• Planning an In-House Writing Workshop?: Reflections from a Veteran CLE Instructor, CLE J. & Register, vol. 40, no. 1, pp. 5–11 (1993).
  • In Praise of Simplicity but in Derogation of Simplism, Scribes Journal of Legal Writing, vol. 4, pp. 123–24 (1993).
  • Colloquiality in Law, Scribes Journal of Legal Writing, vol. 3, pp. 147–48 (1992).
  • Insane Committees, Scribes Journal of Legal Writing, vol. 3, p. 151 (1992).
  • Three Steps Toward Plain Language, The Subpoena (San Antonio Bar Ass‘n), pp. 10–11 (April 1992).
  • Briefs to the Supreme Court, in The Oxford Companion to the Supreme Court of the United States 91 (1992).
  • The Style of Supreme Court Opinions, in The Oxford Companion to the Supreme Court of the United States 607–11 (1992).
  • The Lawyer‘s “Imply,” in Proceedings of the American Dialect Society (1992).
  • On Beginning Sentences with But, Scribes Journal of Legal Writing, vol. 3, pp. 87–93 (1992), repr. in Michigan Bar Journal, Oct. 2003, pp. 43–44.
  • An Excerpt from The Elements of Legal Style: Rooting Out Sexism, Michigan Bar Journal, vol. 70, pp. 942–43 (Aug. 1991).
  • An Approach to Legal Style, Scribes Journal of Legal Writing, vol. 2, pp. 1–35 (1991).
  • The Wright–Garner–Maugans Correspondence on Complimentary Closes, Scribes Journal of Legal Writing, vol. 2, pp. 83–99 (1991).
  • Alliteritis, Scribes Journal of Legal Writing, vol. 2, p. 145 (1991).
  • Vocabulary-Building in the First Circuit, Scribes Journal of Legal Writing, vol. 2, pp. 150–55 (1991).
  • On the Name of the “SJLW,” Scribes Journal of Legal Writing, vol. 2, pp. 160–63 (1991).
  • Word-Karma, Dallas Bar Headnotes, vol. 15, no. 1, p. 16 (21 Jan. 1991).
  • Excerpts from A Dictionary of Modern Legal Usage, Michigan Bar Journal (October 1990).
  • A Scholar‘s View of Book Preservation, in Proceedings of the Conference on the Global Responsibility of Law Librarians, p. 113 (Fred B. Rothman & Co., 1990).
  • An Uninformed System of Citation: The Maroonbook Blues, Scribes Journal of Legal Writing, vol. 1, pp. 191–96 (1990) (debating Prof. Douglas Laycock).
  • The Missing Common-Law Words, in the State of the Language [a decennial anthology], 1990, ed. C. Ricks & L. Michaels (Univ. of California Press, 1990), pp. 235–45. (Essay reviewed in Legal Linguistics, The Legal Times, 23 April 1990, p. 54).
  • Smelling of the Inkhorn: Vocabulary-Building with Judge Selya, Dallas Bar Headnotes, vol. 14, no. 2, pp. 16-17 (15 Feb. 1990).
  • On Pun Control, Dallas Bar Headnotes, vol. 12, no. 11, p. 15 (21 Nov. 1988).
  • Pronunciation‘s Scofflaws, Dallas Bar Headnotes, vol. 13, no. 10, p. 12 (16 Oct. 1989).
  • Novelties in Lawyer Talk, The Appellate Advocate, vol. 2, no. 4, pp. 9–12 (Summer 1989), repr. The Scrivener, pp. 3–6 (Winter 1989).
  • Going Hence Without Day, Dallas Bar Headnotes, vol. 13, no. 10, p. 12 (16 Oct. 1989).
  • Trippingly Off the Tongue: Doublets and Triplets of the Legal Idiom, Dallas Bar Headnotes, vol. 13, no. 9, pp. 14-15 (18 Sept. 1989), repr. in Maricopa County Lawyer, vol. 9, no. 5, p. 9 (May 1990).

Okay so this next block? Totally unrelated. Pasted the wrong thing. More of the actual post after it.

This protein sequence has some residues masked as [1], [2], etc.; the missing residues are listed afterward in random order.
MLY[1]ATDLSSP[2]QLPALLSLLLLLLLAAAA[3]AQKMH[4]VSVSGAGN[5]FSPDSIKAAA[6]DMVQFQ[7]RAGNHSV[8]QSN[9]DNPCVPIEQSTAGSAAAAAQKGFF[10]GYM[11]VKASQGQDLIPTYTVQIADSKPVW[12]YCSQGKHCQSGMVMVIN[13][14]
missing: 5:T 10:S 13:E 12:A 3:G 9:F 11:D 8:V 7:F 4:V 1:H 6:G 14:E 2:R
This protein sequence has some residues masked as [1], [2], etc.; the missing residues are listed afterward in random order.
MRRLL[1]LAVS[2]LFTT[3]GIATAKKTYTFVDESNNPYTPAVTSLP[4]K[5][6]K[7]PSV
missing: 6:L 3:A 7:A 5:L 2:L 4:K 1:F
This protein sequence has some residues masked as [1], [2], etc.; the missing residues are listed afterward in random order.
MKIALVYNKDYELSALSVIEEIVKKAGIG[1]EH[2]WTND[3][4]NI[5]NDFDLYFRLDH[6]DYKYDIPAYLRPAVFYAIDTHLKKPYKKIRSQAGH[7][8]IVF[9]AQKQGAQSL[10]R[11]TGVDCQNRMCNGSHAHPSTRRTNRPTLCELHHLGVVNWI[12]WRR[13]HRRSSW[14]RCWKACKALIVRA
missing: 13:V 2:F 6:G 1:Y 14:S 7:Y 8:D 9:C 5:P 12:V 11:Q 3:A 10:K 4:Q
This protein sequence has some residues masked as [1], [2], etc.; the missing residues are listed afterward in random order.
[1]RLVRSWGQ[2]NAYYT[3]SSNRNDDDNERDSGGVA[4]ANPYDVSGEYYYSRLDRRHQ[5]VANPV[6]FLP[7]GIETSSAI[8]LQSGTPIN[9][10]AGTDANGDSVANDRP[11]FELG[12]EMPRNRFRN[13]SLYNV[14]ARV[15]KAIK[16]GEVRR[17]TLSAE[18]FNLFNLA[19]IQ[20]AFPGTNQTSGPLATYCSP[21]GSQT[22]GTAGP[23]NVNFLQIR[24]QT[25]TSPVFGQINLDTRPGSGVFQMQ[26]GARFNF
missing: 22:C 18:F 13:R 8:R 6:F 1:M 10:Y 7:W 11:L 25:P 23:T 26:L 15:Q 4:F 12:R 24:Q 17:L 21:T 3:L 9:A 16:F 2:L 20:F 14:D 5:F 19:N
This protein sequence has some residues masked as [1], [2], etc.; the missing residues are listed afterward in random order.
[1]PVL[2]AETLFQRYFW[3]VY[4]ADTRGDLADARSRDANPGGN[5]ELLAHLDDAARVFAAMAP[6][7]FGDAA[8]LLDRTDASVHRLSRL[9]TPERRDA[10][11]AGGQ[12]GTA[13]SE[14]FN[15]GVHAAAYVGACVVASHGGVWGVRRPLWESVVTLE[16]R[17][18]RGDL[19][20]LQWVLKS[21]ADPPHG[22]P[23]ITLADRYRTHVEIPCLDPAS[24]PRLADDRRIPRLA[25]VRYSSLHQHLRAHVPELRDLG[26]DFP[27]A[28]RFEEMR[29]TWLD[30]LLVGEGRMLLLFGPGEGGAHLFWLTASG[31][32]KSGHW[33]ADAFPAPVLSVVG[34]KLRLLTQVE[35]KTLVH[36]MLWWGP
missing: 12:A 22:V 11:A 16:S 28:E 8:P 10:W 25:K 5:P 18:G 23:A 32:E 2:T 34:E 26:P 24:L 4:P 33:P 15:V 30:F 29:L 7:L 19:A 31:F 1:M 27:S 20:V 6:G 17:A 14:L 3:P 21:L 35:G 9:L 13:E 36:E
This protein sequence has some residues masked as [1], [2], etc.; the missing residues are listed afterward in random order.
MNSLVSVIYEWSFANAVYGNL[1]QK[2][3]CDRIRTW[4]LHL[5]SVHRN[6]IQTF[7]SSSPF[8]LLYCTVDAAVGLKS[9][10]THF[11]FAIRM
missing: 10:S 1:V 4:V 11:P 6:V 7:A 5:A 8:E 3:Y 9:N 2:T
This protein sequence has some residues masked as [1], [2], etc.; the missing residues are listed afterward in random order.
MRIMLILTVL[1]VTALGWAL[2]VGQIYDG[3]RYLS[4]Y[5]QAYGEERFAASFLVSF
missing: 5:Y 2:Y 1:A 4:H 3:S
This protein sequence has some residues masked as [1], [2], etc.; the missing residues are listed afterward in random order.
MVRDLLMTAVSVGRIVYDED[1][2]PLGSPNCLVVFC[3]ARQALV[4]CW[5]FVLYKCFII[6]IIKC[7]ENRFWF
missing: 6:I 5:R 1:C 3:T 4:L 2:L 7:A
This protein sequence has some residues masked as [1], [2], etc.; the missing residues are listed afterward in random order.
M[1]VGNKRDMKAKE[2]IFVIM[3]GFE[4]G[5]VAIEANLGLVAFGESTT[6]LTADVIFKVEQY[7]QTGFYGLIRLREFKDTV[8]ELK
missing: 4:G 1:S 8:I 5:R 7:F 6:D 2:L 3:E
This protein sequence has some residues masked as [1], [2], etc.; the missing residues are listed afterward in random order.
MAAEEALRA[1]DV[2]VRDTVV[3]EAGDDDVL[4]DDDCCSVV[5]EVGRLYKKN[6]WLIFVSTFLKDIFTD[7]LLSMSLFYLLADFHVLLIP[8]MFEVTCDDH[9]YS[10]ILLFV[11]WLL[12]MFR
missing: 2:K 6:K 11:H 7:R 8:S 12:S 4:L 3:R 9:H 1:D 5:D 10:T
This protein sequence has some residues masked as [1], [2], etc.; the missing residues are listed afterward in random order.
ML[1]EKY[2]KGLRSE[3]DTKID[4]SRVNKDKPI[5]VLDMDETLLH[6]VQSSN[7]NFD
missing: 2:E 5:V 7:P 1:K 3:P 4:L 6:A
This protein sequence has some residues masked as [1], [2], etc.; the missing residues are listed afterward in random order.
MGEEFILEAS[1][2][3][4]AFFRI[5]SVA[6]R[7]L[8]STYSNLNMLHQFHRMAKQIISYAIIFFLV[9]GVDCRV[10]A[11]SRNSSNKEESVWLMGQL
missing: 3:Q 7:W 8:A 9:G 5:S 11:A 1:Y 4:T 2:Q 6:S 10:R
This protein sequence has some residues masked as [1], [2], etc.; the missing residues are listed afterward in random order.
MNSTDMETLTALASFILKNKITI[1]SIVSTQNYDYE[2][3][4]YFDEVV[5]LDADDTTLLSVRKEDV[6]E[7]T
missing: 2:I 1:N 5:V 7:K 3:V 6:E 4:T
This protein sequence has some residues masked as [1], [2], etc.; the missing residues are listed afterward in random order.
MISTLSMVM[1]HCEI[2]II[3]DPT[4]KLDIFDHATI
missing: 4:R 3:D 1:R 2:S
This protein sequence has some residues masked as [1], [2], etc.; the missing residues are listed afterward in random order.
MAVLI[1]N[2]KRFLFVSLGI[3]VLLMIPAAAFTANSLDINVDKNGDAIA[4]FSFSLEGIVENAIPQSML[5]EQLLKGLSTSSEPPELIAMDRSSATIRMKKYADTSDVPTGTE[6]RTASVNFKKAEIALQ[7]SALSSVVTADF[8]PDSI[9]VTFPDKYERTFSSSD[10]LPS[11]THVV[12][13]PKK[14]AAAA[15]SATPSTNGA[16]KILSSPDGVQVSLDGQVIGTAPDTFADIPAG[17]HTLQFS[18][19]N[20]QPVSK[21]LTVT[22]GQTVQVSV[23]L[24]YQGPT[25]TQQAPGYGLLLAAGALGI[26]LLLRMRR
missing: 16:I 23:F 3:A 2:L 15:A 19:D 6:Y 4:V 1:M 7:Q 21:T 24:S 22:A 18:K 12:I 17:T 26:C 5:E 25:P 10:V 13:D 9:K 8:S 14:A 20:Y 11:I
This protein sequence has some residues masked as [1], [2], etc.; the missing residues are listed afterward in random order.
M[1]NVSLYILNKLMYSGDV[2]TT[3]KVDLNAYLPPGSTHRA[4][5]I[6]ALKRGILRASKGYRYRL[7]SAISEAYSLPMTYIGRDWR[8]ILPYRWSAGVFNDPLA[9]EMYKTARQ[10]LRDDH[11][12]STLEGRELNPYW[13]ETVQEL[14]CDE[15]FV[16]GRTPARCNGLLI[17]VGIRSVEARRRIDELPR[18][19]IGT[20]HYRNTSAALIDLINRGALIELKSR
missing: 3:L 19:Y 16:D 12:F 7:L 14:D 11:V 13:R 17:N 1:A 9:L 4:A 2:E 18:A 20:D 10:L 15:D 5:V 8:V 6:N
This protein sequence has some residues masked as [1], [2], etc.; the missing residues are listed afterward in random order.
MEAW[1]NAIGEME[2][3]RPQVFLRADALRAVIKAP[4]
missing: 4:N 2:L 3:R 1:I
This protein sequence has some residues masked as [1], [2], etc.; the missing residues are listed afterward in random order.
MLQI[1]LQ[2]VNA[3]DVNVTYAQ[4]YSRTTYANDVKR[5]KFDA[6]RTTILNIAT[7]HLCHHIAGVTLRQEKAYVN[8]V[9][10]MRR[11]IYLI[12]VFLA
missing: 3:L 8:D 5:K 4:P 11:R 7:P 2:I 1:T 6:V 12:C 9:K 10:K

• The Language of Appellate Advocacy, Litigation, vol. 15, no. 4, pp. 39–42, 58 (Summer 1989), repr. in Appellate Practice Manual 188–96 (ABA, 1992).
  • The Oxford Law Dictionary: A Historical Dictionary for English-Speaking Jurisdictions, The Law Librarian [London], vol. 20, no. 2, pp. 55–56 (Aug. 1989).
  • Lapsus Memoriae, Dallas Bar Headnotes, vol. 13, no. 5, p. 9 (15 May 1989).
  • Cruel and Unusual English: When Judges Play with Words, Dallas Bar Headnotes, vol. 13, no. 2, pp. 12–13 (20 Feb. 1989).
  • The Word on the Street, ABA Journal, vol. 74, p. 105 (Dec. 1988).
  • On Legal Style, ABA Journal, vol. 74, pp. 101–02 (Oct. 1988).
  • A Grammatical Grotesquerie in Texas Practice, Dallas Bar Headnotes, vol. 12, no. 7, p. 12 (18 July 1988), repr. DALS Diary, vol. 37, no. 4, pp. 13-15 (Aug. 1988).
  • Testamentary Depositions and Other Curiosities, Dallas Bar Headnotes, vol. 12, no. 5, p. 13 (16 May 1988).
  • The Hearsay Rule and Its Exceptions (with Barbara M.G. Lynn), University of Houston CLE Program, How to Offer and Exclude Evidence (April 1988) [course booklet].
  • Finding the Right Words, Michigan Bar Journal, vol. 67, no. 8, pp. 762–64 (1988).
  • Latinate Past Participles as Metrical and Stylistic Variants in Shakespeare, Language and Style, vol. 19, pp. 242–47 (1986).
  • UTmost Interviews John Simon, UTmost, pp. 36-40 (Winter 1984).
  • Learned Length and Thund‘ring Sound: A Word-Lover‘s Panegyric, Verbatim, vol. 3, no. 3, pp. 1–3 (Winter 1984).
  • Shakespeare‘s The Taming of the Shrew, V.II.54, The Explicator, vol. 41, no. 3, pp. 16–17 (Spring 1983).
  • Etymological Overlap: Analogous Derivatives in English, Verbatim, vol. 10, no. 2, pp. 20–21 (Autumn 1983).
  • Latin-Saxon Hybrids in Shakespeare and the Bible, Studies in the Humanities, vol. 10, no. 1, pp. 39–44 (June 1983), repr. in a Reader in the Language of Shakespearean Drama (Amsterdam: John Benjamins 1987), abridged as Shakespeare's Latin-Saxon Hybrids, the Shakespeare Newsletter, vol. 33, no. 4, p. 40 (Winter 1983).
  • Shakespeare‘s Learned Language, The Shakespeare Newsletter, vol. 33, no. 4, p. 40 (Winter 1983).
  • Shakespeare‘s Latinate Neologisms, Shakespeare Studies, vol. 15, pp. 149-70 (1982), repr. in a Reader in the Language of Shakespearean Drama (Amsterdam: John Benjamins 1987), abridged as Shakespeare as Latinate Wordmaker, The Shakespeare Newsletter, vol. 33, no. 4, p. 40 (Winter 1983).
  • A Note on Holofernes‘ Pronunciamentos, American Notes & Queries, vol. 20, nos. 7 & 8, pp. 100–01 (Mar./Apr. 1982).
  • Meretricious Words, or the Quean‘s English, Verbatim, vol. 8, no. 3, pp. 1–5 (Winter 1982).
  • A Note on the Ambiguity of Macbeth‘s “Intrenchant,” American Notes & Queries, vol. 20, nos. 3 & 4, pp. 39–43 (Nov./Dec. 1981), repr. in American Notes & Queries, vol. 21, nos. 3 & 4, pp. 36–40 (Nov./Dec. 1982).